(7 of 9)
"Restrepo" is 22, about average age for that specialist known as a cocaine diver. He is darker skinned than most Colombians and a good swimmer, both characteristics common to people from the Buenaventura coastal area where he was born. His role is to retrieve a 4-lb. waterproof bag of cocaine dumped overboard from a Grancolombiana line freighter docked at the Atlantic Avenue wharf in Brooklyn. He works at night, wearing a black wetsuit, and he is very cautious. A similar diver, Carlos Riascos, had his throat slit and body dumped in the river as he clambered ashore with his catch. Restrepo is also honest, at least to his trade; another diver, Asaiel Alomia, who decided last spring to keep his valuable garbage bag, was shot and killed. Restrepo brings the package to a sparsely furnished $300-a-month apartment his boss has rented in a quiet building just off Roosevelt Avenue. His fee for a night's work: $2,000.
The boss, "Martinez," has five divers working for him. He cuts the coke by 50% with borax, a cheap powder that adds a lot of weight but nothing else to the once pure coke. At each stage of dealing, the coke will be cut with substances such as procaine, lactose or—for an extra buzz —amphetamines. When finally consumed, it may be no more than 10% pure. Martinez deals only with people he knows well. It is up to these additional middlemen, who know the right artists and hairdressers and doormen, to push it further toward the users.
Around midnight, Martinez drops by a club he frequents on Atlantic Avenue carrying a pack of his 50% pure. By day the club is a pleasant bar and restaurant, but when the last diners leave, the door is locked and only the select can enter. The man who answers the door after three quick knocks nods Martinez into the red-draped dark room, with music blaring from a four-piece Latin band. After a round of beer with his friend the middleman, Martinez makes the transaction and goes home.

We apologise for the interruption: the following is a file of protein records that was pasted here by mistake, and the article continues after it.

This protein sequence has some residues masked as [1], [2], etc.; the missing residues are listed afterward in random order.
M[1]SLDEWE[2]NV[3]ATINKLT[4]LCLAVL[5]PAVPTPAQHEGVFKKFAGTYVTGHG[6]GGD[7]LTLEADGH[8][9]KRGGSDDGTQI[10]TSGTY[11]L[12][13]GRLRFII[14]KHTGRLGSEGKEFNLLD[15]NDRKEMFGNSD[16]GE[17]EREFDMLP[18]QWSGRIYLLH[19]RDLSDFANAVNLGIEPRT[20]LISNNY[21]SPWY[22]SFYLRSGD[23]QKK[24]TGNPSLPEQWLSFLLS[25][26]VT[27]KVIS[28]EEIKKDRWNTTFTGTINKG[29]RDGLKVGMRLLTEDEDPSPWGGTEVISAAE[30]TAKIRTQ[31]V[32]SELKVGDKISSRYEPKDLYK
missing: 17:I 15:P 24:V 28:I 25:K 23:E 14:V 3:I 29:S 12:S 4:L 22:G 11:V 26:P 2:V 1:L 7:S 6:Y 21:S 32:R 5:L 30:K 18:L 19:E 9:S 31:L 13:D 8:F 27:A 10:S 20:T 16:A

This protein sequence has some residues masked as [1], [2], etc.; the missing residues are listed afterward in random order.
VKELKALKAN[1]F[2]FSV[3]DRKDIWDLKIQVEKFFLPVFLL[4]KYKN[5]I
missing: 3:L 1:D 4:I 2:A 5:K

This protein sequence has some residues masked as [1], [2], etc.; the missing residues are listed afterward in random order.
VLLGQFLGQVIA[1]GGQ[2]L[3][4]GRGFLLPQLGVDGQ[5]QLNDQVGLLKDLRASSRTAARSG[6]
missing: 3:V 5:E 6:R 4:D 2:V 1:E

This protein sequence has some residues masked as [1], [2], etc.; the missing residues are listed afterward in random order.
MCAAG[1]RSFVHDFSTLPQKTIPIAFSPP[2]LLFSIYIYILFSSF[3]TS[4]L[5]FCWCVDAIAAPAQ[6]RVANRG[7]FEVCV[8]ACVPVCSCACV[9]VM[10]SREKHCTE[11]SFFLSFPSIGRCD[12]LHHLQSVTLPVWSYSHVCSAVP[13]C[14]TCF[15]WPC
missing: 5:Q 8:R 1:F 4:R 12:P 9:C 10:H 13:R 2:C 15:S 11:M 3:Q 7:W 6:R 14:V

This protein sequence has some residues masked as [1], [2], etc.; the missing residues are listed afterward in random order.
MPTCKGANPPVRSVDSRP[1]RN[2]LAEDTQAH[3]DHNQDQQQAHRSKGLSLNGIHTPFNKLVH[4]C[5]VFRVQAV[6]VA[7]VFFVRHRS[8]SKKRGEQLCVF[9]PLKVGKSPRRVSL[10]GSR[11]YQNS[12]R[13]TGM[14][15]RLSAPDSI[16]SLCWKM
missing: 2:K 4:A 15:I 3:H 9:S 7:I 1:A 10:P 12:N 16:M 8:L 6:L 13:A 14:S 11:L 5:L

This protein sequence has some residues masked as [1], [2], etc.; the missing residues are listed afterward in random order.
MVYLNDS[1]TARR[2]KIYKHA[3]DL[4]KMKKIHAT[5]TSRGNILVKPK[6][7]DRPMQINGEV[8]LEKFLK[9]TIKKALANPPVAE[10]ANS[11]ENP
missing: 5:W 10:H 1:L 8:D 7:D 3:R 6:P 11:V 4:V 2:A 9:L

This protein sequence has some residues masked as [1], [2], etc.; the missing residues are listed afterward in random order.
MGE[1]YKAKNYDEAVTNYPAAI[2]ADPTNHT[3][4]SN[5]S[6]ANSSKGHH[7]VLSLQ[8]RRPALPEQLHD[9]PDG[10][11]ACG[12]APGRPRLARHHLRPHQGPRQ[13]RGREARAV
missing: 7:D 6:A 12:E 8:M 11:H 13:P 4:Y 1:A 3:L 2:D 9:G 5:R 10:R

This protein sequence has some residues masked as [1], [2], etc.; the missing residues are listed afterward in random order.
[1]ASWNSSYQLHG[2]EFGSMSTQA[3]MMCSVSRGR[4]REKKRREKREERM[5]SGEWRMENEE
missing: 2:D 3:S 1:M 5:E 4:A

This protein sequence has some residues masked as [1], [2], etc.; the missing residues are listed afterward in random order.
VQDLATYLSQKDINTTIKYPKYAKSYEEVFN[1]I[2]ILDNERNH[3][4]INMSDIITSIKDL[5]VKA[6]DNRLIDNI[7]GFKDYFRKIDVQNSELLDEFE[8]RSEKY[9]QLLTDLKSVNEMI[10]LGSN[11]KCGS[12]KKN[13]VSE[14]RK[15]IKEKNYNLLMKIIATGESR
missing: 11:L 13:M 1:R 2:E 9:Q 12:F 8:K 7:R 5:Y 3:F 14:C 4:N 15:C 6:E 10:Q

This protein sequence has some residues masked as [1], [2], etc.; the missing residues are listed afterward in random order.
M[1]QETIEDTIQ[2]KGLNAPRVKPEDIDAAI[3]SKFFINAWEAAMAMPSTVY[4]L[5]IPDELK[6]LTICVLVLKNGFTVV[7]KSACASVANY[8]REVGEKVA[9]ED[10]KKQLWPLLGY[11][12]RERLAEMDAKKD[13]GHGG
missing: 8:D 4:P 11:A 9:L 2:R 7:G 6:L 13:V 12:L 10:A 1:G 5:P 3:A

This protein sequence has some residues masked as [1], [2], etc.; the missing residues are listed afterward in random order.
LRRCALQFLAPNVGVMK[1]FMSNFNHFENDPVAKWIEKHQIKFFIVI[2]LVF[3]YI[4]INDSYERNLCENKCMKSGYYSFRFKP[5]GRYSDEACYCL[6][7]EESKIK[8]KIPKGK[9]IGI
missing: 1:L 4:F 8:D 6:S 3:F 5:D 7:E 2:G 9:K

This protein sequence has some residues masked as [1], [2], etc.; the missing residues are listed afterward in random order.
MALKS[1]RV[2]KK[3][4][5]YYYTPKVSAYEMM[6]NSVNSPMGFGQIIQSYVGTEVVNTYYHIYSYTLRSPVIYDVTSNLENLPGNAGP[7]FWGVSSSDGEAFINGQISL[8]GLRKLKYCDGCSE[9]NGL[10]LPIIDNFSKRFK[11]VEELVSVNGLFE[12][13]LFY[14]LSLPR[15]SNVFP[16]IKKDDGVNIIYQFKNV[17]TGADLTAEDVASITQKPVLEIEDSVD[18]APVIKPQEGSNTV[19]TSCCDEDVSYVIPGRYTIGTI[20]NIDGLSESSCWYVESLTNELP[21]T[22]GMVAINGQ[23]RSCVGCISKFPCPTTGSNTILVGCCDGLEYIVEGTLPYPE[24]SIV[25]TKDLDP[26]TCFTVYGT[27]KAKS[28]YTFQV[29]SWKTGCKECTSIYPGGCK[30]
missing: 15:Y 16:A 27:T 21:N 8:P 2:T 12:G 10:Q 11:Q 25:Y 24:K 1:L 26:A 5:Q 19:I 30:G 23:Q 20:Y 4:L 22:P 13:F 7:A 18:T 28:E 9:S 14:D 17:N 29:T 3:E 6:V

Although Jackson Heights is a quiet neighborhood, the cocaine dealing is dangerous. At least 14 murders there last year were related to the drug trade. Oscar Toro was part of the coke-smuggling gang of Alberto Bravo, in charge of laundering money and sending it from Jackson Heights to Bogota. One day, perhaps because it was suspected that he had skimmed some of the cash or cooperated with the police, Toro returned home to find his five-year-old daughter hanged from a rafter in the basement. The bodies of his ten-year-old son and the family's babysitter were later found nearby in an abandoned post office. Toro and his wife offered the police no help, and the murders have never been solved.
Violence among traffickers seems to be part of the trade. In the Guajira capital of Riohacha, 92 people were killed in drug wars within a period of two months. In Florida, there have been 27 unsolved drug-related murders in the past year. One case that was solved was the death of Robert Topping, son of former New York Yankee Owner Dan Topping. He was abducted from the Miami airport, robbed of $47,000 he had brought to buy cocaine, stabbed 33 times and dumped on a Miami street. Barry Adler, 19, was sentenced to life in prison plus 99 years for the crime. Said he at his sentencing: "I'm a young boy and not prepared for it."